5 Reasons To Say Bye to Lee’s Statue

“I think it wiser not to keep open the sores of war but to follow the examples of those nations who endeavored to obliterate the marks of civil strife, to commit to oblivion the feelings engendered.”

Virginia put up a statue of a Confederate commander in 1890, just after the Civil War and preluding years of Jim Crow and Civil Rights opposition. After many recent protests, the Robert E. Lee statue in Richmond is removed. I’m happy to hear this. Here are 5 reasons why: Continue reading

Blacksburgia webisode 25: White Scholars

White Scholars

A grad student becomes angry that the African American Heritage room in the student center is never occupied, except by white students looking for a quiet place to study.  She tries to stage a protest against this act of racial oppression.  A couple other students show up, but a miscommunication has led to the protest organizational meeting being held in a room that at the same time is occupied by a class on Anglo-Saxon language and literature that had to move from its normal meeting place.  The student views this as an act of white aggression, and doubles her efforts to protest white suppression of blacks.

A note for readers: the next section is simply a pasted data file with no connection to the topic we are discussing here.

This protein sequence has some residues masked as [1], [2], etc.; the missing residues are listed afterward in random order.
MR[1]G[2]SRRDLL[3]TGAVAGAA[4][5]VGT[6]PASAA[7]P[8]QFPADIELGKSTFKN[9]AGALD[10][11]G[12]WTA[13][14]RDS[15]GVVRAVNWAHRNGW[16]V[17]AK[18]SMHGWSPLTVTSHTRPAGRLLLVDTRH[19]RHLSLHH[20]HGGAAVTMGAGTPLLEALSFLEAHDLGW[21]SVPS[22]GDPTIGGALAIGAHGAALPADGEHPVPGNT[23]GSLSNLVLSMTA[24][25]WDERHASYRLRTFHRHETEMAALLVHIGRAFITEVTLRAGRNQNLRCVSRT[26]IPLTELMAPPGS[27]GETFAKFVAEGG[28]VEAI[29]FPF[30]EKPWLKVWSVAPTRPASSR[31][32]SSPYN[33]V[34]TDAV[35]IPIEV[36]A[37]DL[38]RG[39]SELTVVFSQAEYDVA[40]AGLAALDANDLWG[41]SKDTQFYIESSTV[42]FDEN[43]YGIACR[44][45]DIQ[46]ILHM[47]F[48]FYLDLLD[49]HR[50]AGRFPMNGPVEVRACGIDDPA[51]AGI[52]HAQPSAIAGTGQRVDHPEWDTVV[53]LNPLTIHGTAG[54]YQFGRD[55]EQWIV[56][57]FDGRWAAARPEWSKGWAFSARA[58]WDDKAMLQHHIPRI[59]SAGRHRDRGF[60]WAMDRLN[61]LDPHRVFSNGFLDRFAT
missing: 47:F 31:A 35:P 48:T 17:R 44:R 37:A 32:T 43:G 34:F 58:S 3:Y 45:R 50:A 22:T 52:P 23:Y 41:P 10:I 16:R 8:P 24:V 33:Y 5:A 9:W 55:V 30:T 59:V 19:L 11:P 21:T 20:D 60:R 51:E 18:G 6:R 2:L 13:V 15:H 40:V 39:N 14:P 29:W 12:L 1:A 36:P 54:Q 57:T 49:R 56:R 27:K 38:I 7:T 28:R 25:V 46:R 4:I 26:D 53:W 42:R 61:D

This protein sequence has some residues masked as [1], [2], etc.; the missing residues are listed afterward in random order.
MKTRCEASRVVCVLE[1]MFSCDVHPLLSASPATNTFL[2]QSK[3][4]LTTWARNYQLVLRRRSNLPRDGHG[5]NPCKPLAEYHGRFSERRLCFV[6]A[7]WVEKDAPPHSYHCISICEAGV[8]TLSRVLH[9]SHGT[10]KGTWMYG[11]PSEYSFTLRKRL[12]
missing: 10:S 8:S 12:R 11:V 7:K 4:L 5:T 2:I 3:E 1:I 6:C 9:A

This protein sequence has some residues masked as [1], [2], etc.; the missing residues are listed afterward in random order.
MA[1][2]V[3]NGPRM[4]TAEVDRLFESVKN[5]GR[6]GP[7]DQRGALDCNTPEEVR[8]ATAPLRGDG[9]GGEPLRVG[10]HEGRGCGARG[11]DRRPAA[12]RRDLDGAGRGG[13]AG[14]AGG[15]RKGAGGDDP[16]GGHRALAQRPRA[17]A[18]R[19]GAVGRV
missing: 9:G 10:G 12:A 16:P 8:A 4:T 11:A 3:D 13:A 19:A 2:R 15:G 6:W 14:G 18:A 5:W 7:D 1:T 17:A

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“Let me Axe You About Using ‘Axe'”

“I’m sorry.  Did you mean to say you ‘asked‘ me a question?  Because ‘axe‘ is something you chop wood with.”

Ever hear that one?  There is a reason I ‘axe‘ this question of you.

We commonly hear that saying “axe” when you mean “ask” is bad grammar, is a sign of ignorance.  Is this true?  And what does the use of “axe” say about a person?

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